The “pleasing” thing was not Sherem’s death but the repentance of his people. The effect of Sherem’s object lesson was to restore “peace and the love of God.” His people “searched the scriptures.” Even more importantly, “they hearkened no more to the words of this wicked man.”
What Jacob is describing is a religious revival. With the tight connection between religion and society (see commentary accompanying Jacob 6:9), such a repentance has tremendous implications for the tenor of Nephite society.
Culture: At this point, the people of Nephi had been moving away from gospel principles, adopting the social values and structures of their foreign trading partners. It seems likely that events progressed in this order:
1. The Nephites have raw materials and the ability to turn them into desirable trade goods.
2. They begin trading with others outside their area.
3. Trade brings wealth.
4. Trade also brings contact with other cultural systems and, with them, new definitions of what wealth is and how it should be manifest.
5. The Nephite traders/nouveaux riches begin to adopt regional customs such as the exchange of wives.
6. Jacob condemns their actions as contrary to the will of God, but the wealthy prefer to continue.
7. Jacob’s preaching becomes bothersome, and the new community elites remove him from office.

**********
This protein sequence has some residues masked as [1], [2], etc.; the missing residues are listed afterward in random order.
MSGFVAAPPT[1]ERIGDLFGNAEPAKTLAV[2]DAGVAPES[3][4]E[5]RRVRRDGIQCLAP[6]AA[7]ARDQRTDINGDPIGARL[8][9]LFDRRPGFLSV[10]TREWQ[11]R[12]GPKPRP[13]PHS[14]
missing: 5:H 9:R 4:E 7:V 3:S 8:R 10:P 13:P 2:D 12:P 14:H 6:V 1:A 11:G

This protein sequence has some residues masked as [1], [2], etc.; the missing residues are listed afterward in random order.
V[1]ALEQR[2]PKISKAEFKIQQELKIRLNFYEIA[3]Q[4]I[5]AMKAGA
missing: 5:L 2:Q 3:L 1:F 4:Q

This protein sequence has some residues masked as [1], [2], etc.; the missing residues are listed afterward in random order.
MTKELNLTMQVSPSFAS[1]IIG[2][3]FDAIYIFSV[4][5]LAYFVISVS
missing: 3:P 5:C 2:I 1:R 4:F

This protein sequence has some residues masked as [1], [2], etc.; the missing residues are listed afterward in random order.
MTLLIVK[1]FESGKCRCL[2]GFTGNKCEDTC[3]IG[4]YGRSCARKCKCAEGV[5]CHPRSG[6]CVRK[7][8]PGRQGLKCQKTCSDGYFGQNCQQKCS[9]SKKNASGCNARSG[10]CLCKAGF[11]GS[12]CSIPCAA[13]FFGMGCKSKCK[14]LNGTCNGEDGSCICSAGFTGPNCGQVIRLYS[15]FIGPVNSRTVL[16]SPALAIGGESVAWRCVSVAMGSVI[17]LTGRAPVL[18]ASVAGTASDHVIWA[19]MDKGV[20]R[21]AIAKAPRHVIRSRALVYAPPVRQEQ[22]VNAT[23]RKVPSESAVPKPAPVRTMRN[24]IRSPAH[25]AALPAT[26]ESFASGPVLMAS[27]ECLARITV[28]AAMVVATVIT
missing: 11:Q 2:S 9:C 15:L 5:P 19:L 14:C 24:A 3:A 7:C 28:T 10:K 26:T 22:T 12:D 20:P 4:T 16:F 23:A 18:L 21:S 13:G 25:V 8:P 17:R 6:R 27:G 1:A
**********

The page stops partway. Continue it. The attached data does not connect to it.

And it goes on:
8. Jacob’s presence and private preaching still cause problems, and Sherem comes in to discredit Jacob.
In this scenario, what would have happened had Sherem succeeded? Clearly the Nephites were on their way to apostasy and would have traveled even faster without Jacob. Yahweh appropriated the encounter between Sherem and Jacob as a means of reviving commitment to gospel principles. The result is not only the redemption of public opinion about Jacob but probably his reinstatement to a position of authority, whether formal or informal, given his advanced age.
The remainder of the small plates are skimpy on historical details; but when the narrative picks up in Zarahemla with the resumption of the large plates, those who followed Mosiah1 to Zarahemla are reasonably faithful. Until Jacob’s encounter with Sherem, they were headed in a very different direction; but that encounter was a major turning point in the Nephites’ religious direction. They left the high road to apostasy and returned to Lord’s way. The encounter with Sherem was key in that turnaround, and the principal mechanism of effecting that turnaround was Sherem’s confession under the Spirit. Thus, in one respect, Yahweh did use Sherem as a missionary. Jacob may have called him a “wicked man” (and he was, before his confession); but he became Yahweh’s instrument in restoring a wayward people to their God.
Jacob understood the direction his people were taking, and therefore had prayed to God for a way to turn them. He may not have initially understood that Sherem would be that means, but he clearly understood in the aftermath that Sherem had actually been an answer to prayer.